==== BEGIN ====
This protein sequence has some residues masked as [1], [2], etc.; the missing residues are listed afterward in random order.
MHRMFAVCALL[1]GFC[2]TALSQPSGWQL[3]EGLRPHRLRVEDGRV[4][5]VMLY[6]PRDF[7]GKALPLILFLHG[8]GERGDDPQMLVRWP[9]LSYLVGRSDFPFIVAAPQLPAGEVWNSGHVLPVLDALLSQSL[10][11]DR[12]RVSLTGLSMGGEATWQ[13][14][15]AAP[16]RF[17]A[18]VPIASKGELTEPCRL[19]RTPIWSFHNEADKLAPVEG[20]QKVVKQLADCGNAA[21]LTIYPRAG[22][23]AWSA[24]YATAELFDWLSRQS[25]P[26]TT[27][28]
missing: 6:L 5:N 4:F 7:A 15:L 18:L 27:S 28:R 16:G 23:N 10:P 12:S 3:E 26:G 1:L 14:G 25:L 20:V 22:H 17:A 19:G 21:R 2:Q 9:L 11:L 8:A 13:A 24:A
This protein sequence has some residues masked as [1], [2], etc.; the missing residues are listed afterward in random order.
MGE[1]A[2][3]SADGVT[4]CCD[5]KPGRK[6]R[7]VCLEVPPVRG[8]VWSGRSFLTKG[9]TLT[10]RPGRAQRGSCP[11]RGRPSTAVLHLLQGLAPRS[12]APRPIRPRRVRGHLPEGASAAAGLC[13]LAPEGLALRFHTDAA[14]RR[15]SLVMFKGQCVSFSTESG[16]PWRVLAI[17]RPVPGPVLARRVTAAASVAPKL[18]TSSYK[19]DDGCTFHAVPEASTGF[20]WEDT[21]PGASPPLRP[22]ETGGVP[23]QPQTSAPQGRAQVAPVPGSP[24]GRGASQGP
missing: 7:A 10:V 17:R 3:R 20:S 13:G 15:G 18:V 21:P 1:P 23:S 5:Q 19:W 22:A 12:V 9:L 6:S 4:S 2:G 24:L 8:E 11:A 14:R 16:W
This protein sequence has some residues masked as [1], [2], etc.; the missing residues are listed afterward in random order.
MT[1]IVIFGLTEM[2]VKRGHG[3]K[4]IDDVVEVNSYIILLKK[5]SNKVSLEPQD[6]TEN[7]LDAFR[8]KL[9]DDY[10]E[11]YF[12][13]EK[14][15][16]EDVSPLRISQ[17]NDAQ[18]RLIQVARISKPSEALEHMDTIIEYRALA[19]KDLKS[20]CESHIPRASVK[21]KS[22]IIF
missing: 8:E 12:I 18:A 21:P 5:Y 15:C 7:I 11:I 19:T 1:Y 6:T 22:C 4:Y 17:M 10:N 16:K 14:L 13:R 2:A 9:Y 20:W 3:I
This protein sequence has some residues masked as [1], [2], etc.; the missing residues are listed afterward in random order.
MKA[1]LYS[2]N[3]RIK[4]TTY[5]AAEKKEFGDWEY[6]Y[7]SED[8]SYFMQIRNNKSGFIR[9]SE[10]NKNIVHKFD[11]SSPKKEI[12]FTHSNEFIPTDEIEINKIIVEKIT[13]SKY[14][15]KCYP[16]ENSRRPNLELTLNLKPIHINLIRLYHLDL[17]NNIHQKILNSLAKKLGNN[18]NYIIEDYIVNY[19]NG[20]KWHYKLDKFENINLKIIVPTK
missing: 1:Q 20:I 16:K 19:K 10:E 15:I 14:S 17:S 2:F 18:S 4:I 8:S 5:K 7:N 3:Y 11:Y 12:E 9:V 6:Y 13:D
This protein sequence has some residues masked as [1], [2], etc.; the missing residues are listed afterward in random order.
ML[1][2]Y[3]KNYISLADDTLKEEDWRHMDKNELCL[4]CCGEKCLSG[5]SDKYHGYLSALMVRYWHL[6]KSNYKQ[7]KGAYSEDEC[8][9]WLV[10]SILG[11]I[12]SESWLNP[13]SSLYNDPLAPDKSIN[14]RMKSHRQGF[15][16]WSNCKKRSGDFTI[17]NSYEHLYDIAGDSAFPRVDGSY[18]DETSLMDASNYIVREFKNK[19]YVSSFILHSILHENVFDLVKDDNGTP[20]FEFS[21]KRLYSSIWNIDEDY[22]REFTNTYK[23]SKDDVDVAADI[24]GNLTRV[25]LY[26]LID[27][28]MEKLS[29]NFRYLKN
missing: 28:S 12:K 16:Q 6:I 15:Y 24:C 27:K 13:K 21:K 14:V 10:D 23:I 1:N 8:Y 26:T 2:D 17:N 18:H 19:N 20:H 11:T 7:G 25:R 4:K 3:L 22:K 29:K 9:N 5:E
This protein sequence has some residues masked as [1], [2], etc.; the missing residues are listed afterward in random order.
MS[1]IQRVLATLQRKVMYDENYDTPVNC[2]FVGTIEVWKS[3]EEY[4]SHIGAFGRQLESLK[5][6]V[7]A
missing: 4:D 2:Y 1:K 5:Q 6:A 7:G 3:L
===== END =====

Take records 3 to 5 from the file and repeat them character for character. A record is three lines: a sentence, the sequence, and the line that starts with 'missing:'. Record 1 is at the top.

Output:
This protein sequence has some residues masked as [1], [2], etc.; the missing residues are listed afterward in random order.
MT[1]IVIFGLTEM[2]VKRGHG[3]K[4]IDDVVEVNSYIILLKK[5]SNKVSLEPQD[6]TEN[7]LDAFR[8]KL[9]DDY[10]E[11]YF[12][13]EK[14][15][16]EDVSPLRISQ[17]NDAQ[18]RLIQVARISKPSEALEHMDTIIEYRALA[19]KDLKS[20]CESHIPRASVK[21]KS[22]IIF
missing: 8:E 12:I 18:A 21:P 5:Y 15:C 7:I 11:I 19:T 1:Y 6:T 22:C 4:Y 17:M 10:N 16:K 14:L 13:R 2:A 9:Y 20:W 3:I
This protein sequence has some residues masked as [1], [2], etc.; the missing residues are listed afterward in random order.
MKA[1]LYS[2]N[3]RIK[4]TTY[5]AAEKKEFGDWEY[6]Y[7]SED[8]SYFMQIRNNKSGFIR[9]SE[10]NKNIVHKFD[11]SSPKKEI[12]FTHSNEFIPTDEIEINKIIVEKIT[13]SKY[14][15]KCYP[16]ENSRRPNLELTLNLKPIHINLIRLYHLDL[17]NNIHQKILNSLAKKLGNN[18]NYIIEDYIVNY[19]NG[20]KWHYKLDKFENINLKIIVPTK
missing: 1:Q 20:I 16:K 19:K 10:E 15:I 14:S 17:S 2:F 18:S 4:I 8:S 5:K 7:N 3:Y 11:Y 12:E 9:V 6:Y 13:D
This protein sequence has some residues masked as [1], [2], etc.; the missing residues are listed afterward in random order.
ML[1][2]Y[3]KNYISLADDTLKEEDWRHMDKNELCL[4]CCGEKCLSG[5]SDKYHGYLSALMVRYWHL[6]KSNYKQ[7]KGAYSEDEC[8][9]WLV[10]SILG[11]I[12]SESWLNP[13]SSLYNDPLAPDKSIN[14]RMKSHRQGF[15][16]WSNCKKRSGDFTI[17]NSYEHLYDIAGDSAFPRVDGSY[18]DETSLMDASNYIVREFKNK[19]YVSSFILHSILHENVFDLVKDDNGTP[20]FEFS[21]KRLYSSIWNIDEDY[22]REFTNTYK[23]SKDDVDVAADI[24]GNLTRV[25]LY[26]LID[27][28]MEKLS[29]NFRYLKN
missing: 28:S 12:K 16:Q 6:I 15:Y 24:C 27:K 13:K 21:K 14:V 10:D 23:I 1:N 8:Y 26:T 2:D 17:N 18:H 19:N 20:H 11:T 7:G 25:R 4:K 3:L 22:K 29:K 9:N 5:E